4.   Pitaya Production and Marketing Scenario in Myanmar: Current Status and Challenges | Paper:   pdf(798.05KB) PPT: pdf(2.88MB)
      Zaw Htun Myint

5.   Dragon Fruit Production and Marketing in the Philippines: Its Status, Constraints and Prospects | Paper:  pdf(1.59MB) PPT: pdf(2.88MB)
      Leonardo T. Pascua, Miriam E. Pascua and Maura Luisa S. Gabriel

BREEDING, PHYSIOLOGY AND CROP MANAGEMENT

6.   Pitaya Breeding Strategies for Improving Commercial Potential in Taiwan | Paper:  pdf(776.16KB) PPT: pdf(2.88MB)
      Pi-Chuan Liu, Shang-Han Tsai, and Chung-Ruey Yen

7.   Development of Integrated Crop Management Systems for Pitaya in Taiwan | Paper:  pdf(1.22MB) PPT: pdf(2.88MB)
      Yi-Lu Jiang and Wen-Ju Yang

8.   Pitaya Reproductive Phenology in Relation to Production System | Paper:  pdf(1.12MB) PPT: pdf(2.88MB)
      Yi-Lu Jiang and Wen-Ju Yang

MANAGEMENT OF DISEASES AND INSECT PESTS

9.   Fungal Diseases of Pitaya in Malaysia | Paper:  pdf(1.21MB) PPT: pdf(2.88MB)
      Masratul Hawa Mohd, Baharuddin Salleh and Latiffah Zakaria

10. Diseases of Dragon Fruit in Thailand: Incidence and Management Strategies | Paper:  pdf(1.46MB) PPT: pdf(2.88MB)
      Pornpimon Athipunyakom, Suneerat Seemadua, and Chanintorn Doungsa-ard

11. Pathogen Identification and Management of Pitaya Canker and Soft Rot in Taiwan | Paper:  pdf(1.47MB) PPT: pdf(2.88MB)
      Chu-Ping Lin, Hui-Fang Ni, Pao-Jen Ann, Hong-Ren Yang, Jiao-Wen Huang, Ming-Fuh Chuang, S.L. Shu , S.Y. Lai, Yi-Lu Jiang, and Jyh-Nong Tsai

12. Viral Diseases of Pitaya and Other Cactaceae Plants | Paper:  pdf(1.02MB) PPT: pdf(2.88MB)
      Yong-Shi Li, Ching-Hua Mao, Ting-Yi Kuo, and Ya-Chun Chang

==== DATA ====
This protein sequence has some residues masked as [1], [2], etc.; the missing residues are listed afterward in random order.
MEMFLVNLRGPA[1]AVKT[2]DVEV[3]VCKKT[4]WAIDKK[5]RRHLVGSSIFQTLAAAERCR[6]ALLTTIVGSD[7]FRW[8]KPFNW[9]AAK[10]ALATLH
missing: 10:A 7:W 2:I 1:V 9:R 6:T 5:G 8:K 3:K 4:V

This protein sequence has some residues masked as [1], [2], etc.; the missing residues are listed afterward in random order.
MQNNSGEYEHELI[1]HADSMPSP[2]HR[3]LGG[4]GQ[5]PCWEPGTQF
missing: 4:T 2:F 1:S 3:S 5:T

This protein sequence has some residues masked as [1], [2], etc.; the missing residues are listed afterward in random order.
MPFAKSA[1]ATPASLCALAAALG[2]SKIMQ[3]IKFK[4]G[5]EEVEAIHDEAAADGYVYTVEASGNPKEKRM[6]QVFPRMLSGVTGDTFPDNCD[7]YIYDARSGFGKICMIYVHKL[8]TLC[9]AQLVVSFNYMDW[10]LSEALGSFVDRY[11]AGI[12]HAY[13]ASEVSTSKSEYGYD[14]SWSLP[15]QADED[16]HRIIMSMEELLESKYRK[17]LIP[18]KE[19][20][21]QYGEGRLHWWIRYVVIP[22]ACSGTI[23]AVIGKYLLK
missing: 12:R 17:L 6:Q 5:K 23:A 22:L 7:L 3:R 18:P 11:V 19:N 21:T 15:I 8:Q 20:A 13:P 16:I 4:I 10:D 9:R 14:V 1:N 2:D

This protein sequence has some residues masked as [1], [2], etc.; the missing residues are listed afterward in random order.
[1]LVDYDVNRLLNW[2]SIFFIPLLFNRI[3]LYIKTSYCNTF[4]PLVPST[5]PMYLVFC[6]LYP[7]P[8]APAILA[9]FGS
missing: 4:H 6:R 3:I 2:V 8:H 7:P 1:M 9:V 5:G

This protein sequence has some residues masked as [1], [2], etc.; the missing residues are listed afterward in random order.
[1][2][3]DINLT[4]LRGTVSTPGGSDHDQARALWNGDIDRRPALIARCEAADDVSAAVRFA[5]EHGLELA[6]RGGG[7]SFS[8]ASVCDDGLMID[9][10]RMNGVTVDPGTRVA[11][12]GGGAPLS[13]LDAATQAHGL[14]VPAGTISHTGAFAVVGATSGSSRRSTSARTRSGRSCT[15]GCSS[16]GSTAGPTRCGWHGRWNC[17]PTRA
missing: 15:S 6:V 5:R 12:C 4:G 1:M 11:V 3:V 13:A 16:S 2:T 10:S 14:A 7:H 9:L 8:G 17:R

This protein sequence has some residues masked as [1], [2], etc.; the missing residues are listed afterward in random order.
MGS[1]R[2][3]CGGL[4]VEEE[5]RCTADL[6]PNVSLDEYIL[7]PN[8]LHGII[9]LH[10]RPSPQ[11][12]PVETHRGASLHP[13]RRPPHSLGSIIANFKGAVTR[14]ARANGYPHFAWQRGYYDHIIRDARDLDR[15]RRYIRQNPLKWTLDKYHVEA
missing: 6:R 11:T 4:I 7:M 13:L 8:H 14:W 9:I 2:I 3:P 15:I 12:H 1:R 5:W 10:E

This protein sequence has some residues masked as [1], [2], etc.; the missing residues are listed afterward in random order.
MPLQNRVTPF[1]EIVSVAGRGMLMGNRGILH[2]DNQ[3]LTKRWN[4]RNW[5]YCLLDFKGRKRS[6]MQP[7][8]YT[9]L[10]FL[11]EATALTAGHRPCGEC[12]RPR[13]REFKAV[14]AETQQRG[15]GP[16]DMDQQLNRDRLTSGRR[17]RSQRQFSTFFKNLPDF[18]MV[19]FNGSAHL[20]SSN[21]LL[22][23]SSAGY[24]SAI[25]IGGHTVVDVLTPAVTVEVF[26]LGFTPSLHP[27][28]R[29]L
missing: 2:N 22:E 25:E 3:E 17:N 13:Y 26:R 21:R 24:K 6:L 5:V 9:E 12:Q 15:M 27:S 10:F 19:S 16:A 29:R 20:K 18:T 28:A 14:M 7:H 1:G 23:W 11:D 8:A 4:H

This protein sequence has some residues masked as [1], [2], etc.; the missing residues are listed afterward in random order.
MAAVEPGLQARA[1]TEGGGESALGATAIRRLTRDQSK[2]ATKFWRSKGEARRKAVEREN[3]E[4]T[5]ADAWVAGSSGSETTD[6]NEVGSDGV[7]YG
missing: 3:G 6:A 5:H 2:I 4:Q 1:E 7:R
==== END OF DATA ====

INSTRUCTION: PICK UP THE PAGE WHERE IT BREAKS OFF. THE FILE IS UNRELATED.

13. Management Strategies of Major Pitaya Diseases in Vietnam | Paper:  pdf(1.40MB) PPT: pdf(2.88MB)
      Nguyen Thanh Hieu and Nguyen Van Hoa

14. Study of Insect Pests and Development of Their Control Measures on Dragon Fruit | Paper:  pdf(1.25MB) PPT: pdf(2.88MB)
      Le Quoc Dien and Nguyen Van Hoa

VALUE CHAIN INITIATIVES

15. Development and Implementation of GAP on Pitaya in Vietnam: Status and Challenges | Paper:  pdf(1.14MB) PPT: pdf(2.88MB)
      Nguyen Van Hoa , John Campbell, Nguyen Huu Hoang, and Nguyen Minh Chau

16. Value Chain Initiatives for Dragon Fruit (Pitaya) Market Development | Paper:  pdf(1.11MB) PPT: pdf(2.88MB)
      John Malcolm Campbell, Nguyen Van Hoa, Nguyen Minh Chau, and Nguyen Huu Hoang

NOTES

17. Off-Season Flowering Treatment by Lighting Red Pulp Dragon Fruit in Gia Lam District, Hanoi, Vietnam | Paper:  pdf(187.39KB) PPT: pdf(2.88MB)
      Nguyen Quoc Hung and Nguyen Thi Thu Huong

18. Production Potential of Pitaya in the U.S. Virgin Islands | Paper:  pdf(199.31KB) PPT: pdf(2.88MB)
      Thomas W. Zimmerman, Carlos Montilla and Stafford M.A. Crossman

19. Dragon Fruit: The New Money Crop in the Coastal Areas of Northwestern Cagayan | Paper:  pdf(205.71KB) PPT: pdf(2.88MB)
      Marilou B. Agaid, Amedita D. Ampe, and Jennilyn A. Tayawa

20. Sustaining and Improving Pitaya Production in Abiotic Stress Environments: A Case Study in Penghu, Taiwan | Paper:  pdf(201.91KB) PPT: pdf(2.88MB)
      Yu-Chun Chu, Wen-Hao Lee, and Jer-Chia Chang

21. Taiwan’s New Growers Group Expands and Promotes Pitaya | Paper:  pdf(181.43KB) PPT: pdf(2.88MB)
      Yu-Hsien Lin

 

proceedings

Proceedings (32MB)    pdf(31.66MB)

highlights

Highlights of the Workshop on Improving Pitaya Production and Marketing

announcement